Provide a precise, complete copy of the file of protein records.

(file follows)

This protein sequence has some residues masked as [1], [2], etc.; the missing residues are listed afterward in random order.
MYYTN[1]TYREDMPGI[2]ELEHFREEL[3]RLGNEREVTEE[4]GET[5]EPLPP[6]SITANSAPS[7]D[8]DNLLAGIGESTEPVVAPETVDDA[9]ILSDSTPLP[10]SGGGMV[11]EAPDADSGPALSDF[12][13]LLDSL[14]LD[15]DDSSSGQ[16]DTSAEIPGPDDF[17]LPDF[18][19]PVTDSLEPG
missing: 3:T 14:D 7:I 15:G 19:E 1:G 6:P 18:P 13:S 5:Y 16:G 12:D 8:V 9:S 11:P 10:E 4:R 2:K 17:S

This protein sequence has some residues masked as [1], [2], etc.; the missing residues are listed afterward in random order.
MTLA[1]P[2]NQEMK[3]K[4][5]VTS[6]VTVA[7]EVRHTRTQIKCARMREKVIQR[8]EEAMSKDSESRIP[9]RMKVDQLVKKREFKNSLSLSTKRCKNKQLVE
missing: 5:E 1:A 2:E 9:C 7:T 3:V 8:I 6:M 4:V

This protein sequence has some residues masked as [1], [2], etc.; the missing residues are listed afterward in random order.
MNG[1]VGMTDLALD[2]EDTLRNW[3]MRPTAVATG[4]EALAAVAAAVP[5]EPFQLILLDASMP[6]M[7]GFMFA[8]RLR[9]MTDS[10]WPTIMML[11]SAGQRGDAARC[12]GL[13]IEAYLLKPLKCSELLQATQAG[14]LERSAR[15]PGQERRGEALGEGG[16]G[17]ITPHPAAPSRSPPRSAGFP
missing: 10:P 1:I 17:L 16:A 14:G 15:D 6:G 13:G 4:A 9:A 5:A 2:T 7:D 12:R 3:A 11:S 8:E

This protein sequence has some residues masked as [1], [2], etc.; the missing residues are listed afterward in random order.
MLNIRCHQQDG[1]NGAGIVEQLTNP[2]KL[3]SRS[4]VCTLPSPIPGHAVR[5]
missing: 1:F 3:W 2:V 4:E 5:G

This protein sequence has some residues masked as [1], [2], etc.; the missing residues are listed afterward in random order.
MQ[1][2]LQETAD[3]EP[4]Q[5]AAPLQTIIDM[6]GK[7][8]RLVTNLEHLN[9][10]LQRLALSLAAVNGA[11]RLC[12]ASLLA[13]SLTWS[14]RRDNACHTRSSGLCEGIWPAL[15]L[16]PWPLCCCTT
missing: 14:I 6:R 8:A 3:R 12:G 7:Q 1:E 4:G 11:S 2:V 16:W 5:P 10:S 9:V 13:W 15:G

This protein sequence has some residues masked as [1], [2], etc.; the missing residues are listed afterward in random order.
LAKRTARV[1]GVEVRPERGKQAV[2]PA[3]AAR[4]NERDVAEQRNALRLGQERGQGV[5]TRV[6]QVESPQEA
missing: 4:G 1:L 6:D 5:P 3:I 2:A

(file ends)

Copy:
This protein sequence has some residues masked as [1], [2], etc.; the missing residues are listed afterward in random order.
MYYTN[1]TYREDMPGI[2]ELEHFREEL[3]RLGNEREVTEE[4]GET[5]EPLPP[6]SITANSAPS[7]D[8]DNLLAGIGESTEPVVAPETVDDA[9]ILSDSTPLP[10]SGGGMV[11]EAPDADSGPALSDF[12][13]LLDSL[14]LD[15]DDSSSGQ[16]DTSAEIPGPDDF[17]LPDF[18][19]PVTDSLEPG
missing: 3:T 14:D 7:I 15:G 19:E 1:G 6:P 18:P 13:S 5:Y 16:G 12:D 8:V 9:S 11:P 10:E 4:R 2:K 17:S

This protein sequence has some residues masked as [1], [2], etc.; the missing residues are listed afterward in random order.
MTLA[1]P[2]NQEMK[3]K[4][5]VTS[6]VTVA[7]EVRHTRTQIKCARMREKVIQR[8]EEAMSKDSESRIP[9]RMKVDQLVKKREFKNSLSLSTKRCKNKQLVE
missing: 5:E 1:A 2:E 9:C 7:T 3:V 8:I 6:M 4:V

This protein sequence has some residues masked as [1], [2], etc.; the missing residues are listed afterward in random order.
MNG[1]VGMTDLALD[2]EDTLRNW[3]MRPTAVATG[4]EALAAVAAAVP[5]EPFQLILLDASMP[6]M[7]GFMFA[8]RLR[9]MTDS[10]WPTIMML[11]SAGQRGDAARC[12]GL[13]IEAYLLKPLKCSELLQATQAG[14]LERSAR[15]PGQERRGEALGEGG[16]G[17]ITPHPAAPSRSPPRSAGFP
missing: 10:P 1:I 17:L 16:A 14:G 15:D 6:G 13:G 4:A 9:A 5:A 2:T 7:D 12:R 3:A 11:S 8:E

This protein sequence has some residues masked as [1], [2], etc.; the missing residues are listed afterward in random order.
MLNIRCHQQDG[1]NGAGIVEQLTNP[2]KL[3]SRS[4]VCTLPSPIPGHAVR[5]
missing: 1:F 3:W 2:V 4:E 5:G

This protein sequence has some residues masked as [1], [2], etc.; the missing residues are listed afterward in random order.
MQ[1][2]LQETAD[3]EP[4]Q[5]AAPLQTIIDM[6]GK[7][8]RLVTNLEHLN[9][10]LQRLALSLAAVNGA[11]RLC[12]ASLLA[13]SLTWS[14]RRDNACHTRSSGLCEGIWPAL[15]L[16]PWPLCCCTT
missing: 14:I 6:R 8:A 3:R 12:G 7:Q 1:E 4:G 11:S 2:V 16:W 5:P 10:S 9:V 13:W 15:G

This protein sequence has some residues masked as [1], [2], etc.; the missing residues are listed afterward in random order.
LAKRTARV[1]GVEVRPERGKQAV[2]PA[3]AAR[4]NERDVAEQRNALRLGQERGQGV[5]TRV[6]QVESPQEA
missing: 4:G 1:L 6:D 5:P 3:I 2:A